What was your favorite commercial?

Originally Published: February 7, 2010
By Jerry Greene | Special to Page 2

Tim TebowAP Photo/Phil SandlinTim Tebow and his mom, Pam Tebow, were showcased in a Super Bowl TV commercial.

Did your favorite win?

No, silly, not the New Orleans Saints (who did win) nor the Indianapolis Colts (who did not). We're talking about the important stuff for this morning's coffee-break gabfest. Who produced the best commercial for Super Bowl XLIV?

Was it one of the annual powers such as Budweiser, Doritos or Or did an underdog sneak to the top, such as 2009's "Crazy Pets" spot for Pedigree Food For Dogs -- its first attempt at cashing in on Super Bowl fame.

You can decide for yourself, or find numerous rankings Monday. In our opinion, we're still looking for the next "Terry Tate, Office Linebacker." But if nothing else, there were a lot of them.

The most pregame hype went to Tim Tebow and his mother, Pam, for their 32-second statement on abortion. The controversy was that the (actually quite subtle and, truthfully, a little cheap-looking) message was against abortion, as Pam Tebow had been advised by some physicians to have an abortion to protect her health. She (and all Florida Gators) were glad she chose to give birth. Tim Tebow made it clear that he was happy, too.

Betty White
AP Photo/Chris PizzelloDid you check out the commercial with Betty White?

The spot was the third to air during the first break. Perhaps CBS deemed it wise to get it out there quickly. The postgame debate will center on the various commercial rankings to see whether the public did or did not appreciate what the Tebows had to say. In all likelihood, no opinions were changed.

Super Bowl commercials are a high-stakes, all-in game, as CBS reportedly charged from $2.5 million to $2.8 million for 30 seconds of air time. Granted, that was a slight bargain compared to the $3 million NBC charged in 2009, but a far cry from the $42,500 that CBS asked for Super Bowl I in 1967. Failure is costly. In fact, the risk was too pricey for Pepsi, as it pulled out after 23 consecutive years of Super Bowl advertising.

Tebow was hardly the only sports figure featured during commercial breaks.

• McDonald's paid tribute to its famed 1993 shootout between Michael Jordan and Larry Bird. This time it was LeBron James and Dwight Howard shooting it out for a Big Mac and fries, dunking instead of making the fantasy shots from '93. Fortunately for Howard, free throws were not involved. Bird steals the spot and the food at the end.

• Hyundai filmed more than five minutes' worth of a faux news conference in 2020 involving a totally gray Brett Favre talking about another MVP award and whether he would be back in 2021.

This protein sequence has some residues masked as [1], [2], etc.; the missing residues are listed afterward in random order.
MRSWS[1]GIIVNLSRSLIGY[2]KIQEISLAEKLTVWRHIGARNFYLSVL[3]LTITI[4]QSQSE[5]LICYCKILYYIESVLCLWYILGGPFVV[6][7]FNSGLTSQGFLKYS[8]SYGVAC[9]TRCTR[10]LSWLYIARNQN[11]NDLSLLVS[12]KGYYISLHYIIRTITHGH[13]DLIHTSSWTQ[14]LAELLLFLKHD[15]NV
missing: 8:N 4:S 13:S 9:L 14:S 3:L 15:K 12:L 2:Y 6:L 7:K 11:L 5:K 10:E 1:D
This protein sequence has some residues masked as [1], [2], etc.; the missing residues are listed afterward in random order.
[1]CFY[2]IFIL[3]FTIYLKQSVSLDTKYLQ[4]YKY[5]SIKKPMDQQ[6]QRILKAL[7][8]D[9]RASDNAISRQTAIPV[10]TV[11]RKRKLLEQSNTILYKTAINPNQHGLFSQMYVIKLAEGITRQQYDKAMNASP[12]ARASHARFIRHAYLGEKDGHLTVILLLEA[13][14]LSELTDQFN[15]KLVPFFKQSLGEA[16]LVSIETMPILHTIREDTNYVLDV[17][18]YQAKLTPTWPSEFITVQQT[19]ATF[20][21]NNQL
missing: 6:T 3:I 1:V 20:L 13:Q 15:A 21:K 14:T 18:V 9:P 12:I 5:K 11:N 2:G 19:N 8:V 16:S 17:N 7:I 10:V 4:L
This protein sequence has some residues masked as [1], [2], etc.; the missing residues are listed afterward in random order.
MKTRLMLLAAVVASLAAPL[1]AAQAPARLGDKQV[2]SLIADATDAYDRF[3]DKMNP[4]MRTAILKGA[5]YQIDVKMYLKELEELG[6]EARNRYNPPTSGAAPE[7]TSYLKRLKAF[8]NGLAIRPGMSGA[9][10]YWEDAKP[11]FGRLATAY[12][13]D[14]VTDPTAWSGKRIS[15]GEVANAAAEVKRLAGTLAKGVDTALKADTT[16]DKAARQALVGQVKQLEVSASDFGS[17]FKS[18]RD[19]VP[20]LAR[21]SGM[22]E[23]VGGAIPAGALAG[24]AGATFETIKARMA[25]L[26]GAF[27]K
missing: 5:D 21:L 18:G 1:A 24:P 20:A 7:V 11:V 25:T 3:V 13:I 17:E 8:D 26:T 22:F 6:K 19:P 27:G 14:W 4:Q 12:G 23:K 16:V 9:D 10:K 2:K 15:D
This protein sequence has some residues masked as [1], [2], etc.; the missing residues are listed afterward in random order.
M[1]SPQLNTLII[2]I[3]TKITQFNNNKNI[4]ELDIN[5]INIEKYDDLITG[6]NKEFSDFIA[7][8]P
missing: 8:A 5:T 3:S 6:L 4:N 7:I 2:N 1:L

• Boost Mobile re-enacted the 1985 Chicago Bears' "Super Bowl Shuffle" with Jim McMahon center stage in his mobile chair. Funny -- if the viewers are old enough to remember the original.

• TruTV gave us Troy "Punxsutawney" Polamalu, who saw his shadow but didn't promise six more weeks of actual football. No word on whether PETA will protest.

• One look at Charles Barkley and it's easy to see why he's working for Taco Bell.

• "Sex sells" seems to be an old advertising maxim that has been abandoned during the Super Bowl by everyone except We saw Danica Patrick. We saw a lot of Danica Patrick.

• Dockers and had spots involving men in their underwear. Not sure what demographic was their target.

For trivia fans, Bud Light's "House of Blue Cans" was the first spot aired, followed by a Snickers-sponsored pickup football game that included a spry Betty White. That made them the leaders in the clubhouse.

But the first-half victor may have been Doritos' award-winning amateur effort showing man's best friend getting karmic revenge by placing his shock collar on the dude that has been teasing him with a bag of chips. It certainly beat the tasteless spot of a man stuffing his face while in a coffin.

Doritos may have held on, as most of the "power presentations" were in the first half. Did the U.S. government get a discount from CBS for its fourth-quarter census spot that featured the "Christopher Guest Players?"

Personal overall favorite was Coke's use of a destitute Monty Burns from "The Simpsons." Special bonus points for a cameo by Spider-pig.

The numerous beer spots seemed to have an odd message: that young beer drinkers will do absolutely anything for their brew, including forming a human bridge so the beer truck can make its delivery. Will beer drinkers respond favorably to essentially being called idiots?

The commercial that may have the strongest delayed response belonged to Denny's. After announcing a free breakfast last year, this time it's a free Grand Slam on Tuesday from 6 a.m. to 2 p.m. -- get in line now.

Jerry Greene is a retired columnist for the Orlando Sentinel. He can be reached at